I’m Not Sorry for Taking So Long to Respond

Seneca, Moral Epistles 106.1-3

“I am rather late in responding to your messages and not because I was too busy. Be skeptical when you hear this excuse. I had the time and everyone has the time if they want to. Work doesn’t control anyone. People get all mixed up in their tasks and imagine that busyness is a proof of their success.

So, what’s the reason that I didn’t respond right away? Well, that thing that you were asking about was just starting to develop as part of my writing. You know that I am trying to explain moral philosophy and all the issues that attend it. So, I was unsure about whether I would put answering you off until I got to the place of your question or whether it was right for me to answer you out of order. But it seemed nicer to not slow down someone coming from so far away.  So I am taking this out of the logical sequence to send you along with associated questions you didn’t ask for.”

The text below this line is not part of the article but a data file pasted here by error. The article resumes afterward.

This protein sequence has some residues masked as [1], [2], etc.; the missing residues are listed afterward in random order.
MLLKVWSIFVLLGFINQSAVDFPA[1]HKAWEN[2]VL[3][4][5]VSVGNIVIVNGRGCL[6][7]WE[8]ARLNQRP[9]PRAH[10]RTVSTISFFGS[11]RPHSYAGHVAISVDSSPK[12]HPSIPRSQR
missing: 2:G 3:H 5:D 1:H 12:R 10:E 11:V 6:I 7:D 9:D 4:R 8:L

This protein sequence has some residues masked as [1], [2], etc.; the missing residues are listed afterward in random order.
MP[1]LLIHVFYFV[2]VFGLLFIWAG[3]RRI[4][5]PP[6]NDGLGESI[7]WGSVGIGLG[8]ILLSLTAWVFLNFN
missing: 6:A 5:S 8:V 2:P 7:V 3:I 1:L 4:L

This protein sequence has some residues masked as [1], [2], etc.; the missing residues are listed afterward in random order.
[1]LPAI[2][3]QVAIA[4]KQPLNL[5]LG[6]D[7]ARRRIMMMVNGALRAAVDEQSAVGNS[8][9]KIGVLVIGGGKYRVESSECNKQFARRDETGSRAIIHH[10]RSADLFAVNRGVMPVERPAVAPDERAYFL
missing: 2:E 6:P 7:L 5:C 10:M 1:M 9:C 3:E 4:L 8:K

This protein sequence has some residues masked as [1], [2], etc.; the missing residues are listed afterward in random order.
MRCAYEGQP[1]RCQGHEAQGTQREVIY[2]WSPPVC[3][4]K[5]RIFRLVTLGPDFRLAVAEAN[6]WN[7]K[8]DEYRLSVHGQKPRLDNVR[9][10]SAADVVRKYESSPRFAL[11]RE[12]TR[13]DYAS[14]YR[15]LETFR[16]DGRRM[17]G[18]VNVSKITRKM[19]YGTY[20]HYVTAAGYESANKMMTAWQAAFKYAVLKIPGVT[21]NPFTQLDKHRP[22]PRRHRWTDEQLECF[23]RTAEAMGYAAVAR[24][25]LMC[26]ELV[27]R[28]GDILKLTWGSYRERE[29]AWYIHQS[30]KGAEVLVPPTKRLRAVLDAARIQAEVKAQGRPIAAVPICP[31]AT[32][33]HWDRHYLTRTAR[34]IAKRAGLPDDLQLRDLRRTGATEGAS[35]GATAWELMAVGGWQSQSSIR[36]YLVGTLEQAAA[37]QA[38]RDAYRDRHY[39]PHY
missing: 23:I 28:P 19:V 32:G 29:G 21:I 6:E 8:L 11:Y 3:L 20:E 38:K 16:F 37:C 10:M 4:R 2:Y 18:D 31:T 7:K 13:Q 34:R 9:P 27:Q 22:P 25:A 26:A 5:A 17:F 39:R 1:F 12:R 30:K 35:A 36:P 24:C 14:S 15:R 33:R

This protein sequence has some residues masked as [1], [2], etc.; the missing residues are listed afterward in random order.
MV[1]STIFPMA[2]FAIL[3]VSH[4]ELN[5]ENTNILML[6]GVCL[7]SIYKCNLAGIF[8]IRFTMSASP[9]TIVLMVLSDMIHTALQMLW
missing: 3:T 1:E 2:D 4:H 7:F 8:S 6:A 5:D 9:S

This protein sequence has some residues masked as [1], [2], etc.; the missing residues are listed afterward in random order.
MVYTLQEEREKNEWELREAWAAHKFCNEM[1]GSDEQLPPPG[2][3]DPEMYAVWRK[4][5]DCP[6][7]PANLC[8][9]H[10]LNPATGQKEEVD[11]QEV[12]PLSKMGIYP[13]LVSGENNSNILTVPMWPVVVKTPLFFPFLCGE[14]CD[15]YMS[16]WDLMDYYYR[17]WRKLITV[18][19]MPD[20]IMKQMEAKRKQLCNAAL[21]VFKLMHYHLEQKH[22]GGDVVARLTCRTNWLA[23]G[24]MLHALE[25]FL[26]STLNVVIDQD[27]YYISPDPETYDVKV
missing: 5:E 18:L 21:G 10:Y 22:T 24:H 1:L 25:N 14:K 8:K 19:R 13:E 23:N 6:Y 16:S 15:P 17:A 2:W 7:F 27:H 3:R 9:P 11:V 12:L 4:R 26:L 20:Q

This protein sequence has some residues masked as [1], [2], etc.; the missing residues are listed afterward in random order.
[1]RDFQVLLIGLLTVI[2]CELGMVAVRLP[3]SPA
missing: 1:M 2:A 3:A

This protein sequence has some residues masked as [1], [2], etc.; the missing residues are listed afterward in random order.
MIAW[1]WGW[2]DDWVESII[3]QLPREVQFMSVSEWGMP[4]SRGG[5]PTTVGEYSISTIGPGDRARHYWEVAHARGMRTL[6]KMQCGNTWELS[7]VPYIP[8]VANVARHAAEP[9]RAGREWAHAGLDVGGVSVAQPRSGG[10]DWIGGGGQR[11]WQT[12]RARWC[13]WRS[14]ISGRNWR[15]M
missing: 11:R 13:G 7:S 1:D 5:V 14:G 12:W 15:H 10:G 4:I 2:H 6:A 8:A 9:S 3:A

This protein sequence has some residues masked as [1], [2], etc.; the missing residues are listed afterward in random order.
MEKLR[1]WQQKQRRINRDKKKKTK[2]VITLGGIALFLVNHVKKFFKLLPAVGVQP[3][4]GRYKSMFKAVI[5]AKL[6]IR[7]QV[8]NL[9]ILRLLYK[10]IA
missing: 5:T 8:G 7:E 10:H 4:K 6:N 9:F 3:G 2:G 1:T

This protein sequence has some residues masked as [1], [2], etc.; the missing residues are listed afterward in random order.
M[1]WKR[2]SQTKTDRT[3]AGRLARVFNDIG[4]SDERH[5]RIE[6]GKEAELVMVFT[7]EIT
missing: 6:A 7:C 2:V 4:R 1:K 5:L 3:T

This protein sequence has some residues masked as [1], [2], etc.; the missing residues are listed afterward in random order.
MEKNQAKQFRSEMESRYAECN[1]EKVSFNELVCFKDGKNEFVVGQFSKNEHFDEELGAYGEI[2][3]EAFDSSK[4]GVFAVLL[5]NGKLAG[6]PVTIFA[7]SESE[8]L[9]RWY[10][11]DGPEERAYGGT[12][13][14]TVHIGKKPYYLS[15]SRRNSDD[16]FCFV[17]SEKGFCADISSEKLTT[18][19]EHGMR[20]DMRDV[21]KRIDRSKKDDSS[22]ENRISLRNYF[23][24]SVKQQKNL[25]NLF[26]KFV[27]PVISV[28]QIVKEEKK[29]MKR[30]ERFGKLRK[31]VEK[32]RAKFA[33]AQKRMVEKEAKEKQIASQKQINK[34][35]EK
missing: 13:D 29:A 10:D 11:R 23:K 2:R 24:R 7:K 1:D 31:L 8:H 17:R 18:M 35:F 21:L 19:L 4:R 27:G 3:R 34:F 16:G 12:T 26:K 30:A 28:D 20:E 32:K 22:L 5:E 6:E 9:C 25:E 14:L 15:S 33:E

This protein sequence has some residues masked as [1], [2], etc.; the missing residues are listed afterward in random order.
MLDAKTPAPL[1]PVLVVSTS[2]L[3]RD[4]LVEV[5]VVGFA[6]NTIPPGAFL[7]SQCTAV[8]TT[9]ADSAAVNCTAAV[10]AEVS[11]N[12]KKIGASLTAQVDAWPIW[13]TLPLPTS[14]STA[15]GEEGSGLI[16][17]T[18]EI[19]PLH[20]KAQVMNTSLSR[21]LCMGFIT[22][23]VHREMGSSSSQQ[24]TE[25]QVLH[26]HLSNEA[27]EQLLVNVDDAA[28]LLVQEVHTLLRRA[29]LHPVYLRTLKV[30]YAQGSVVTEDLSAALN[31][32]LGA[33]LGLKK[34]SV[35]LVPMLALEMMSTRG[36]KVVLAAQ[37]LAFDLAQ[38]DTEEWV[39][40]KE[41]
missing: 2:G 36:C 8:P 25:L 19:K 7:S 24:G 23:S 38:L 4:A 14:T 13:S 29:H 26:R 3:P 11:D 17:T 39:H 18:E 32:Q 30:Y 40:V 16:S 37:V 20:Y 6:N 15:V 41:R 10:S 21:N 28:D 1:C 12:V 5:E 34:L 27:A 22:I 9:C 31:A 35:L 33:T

Tardius rescribo ad epistulas tuas, non quia districtus occupationibus sum. Hanc excusationem cave audias; vaco et omnes vacant, qui volunt. Neminem res secuntur. Ipsi illas amplexantur et argumentum esse felicitatis occupationem putant.

Quid ergo fuit, quare non protinus rescriberem? Id, de quo quaerebas, veniebat in contextum operis mei. Scis enim me moralem philosophiam velle conplecti et omnes ad eam pertinentis quaestiones explicare. Itaque dubitavi utrum differrem te, donec suus isti rei veniret locus, an ius tibi extra ordinem dicerem; humanius visum est tam longe venientem non detinere. Itaque et hoc ex illa serie rerum cohaerentium excerpam et, si qua erunt eiusmodi, non quaerenti tibi ultro mittam.

Meme of oil painting with man at writing table holding his head. There is the Latin "non quia districtus occupationibus sum." This means I am writing rather late to you and not because I was occupied"

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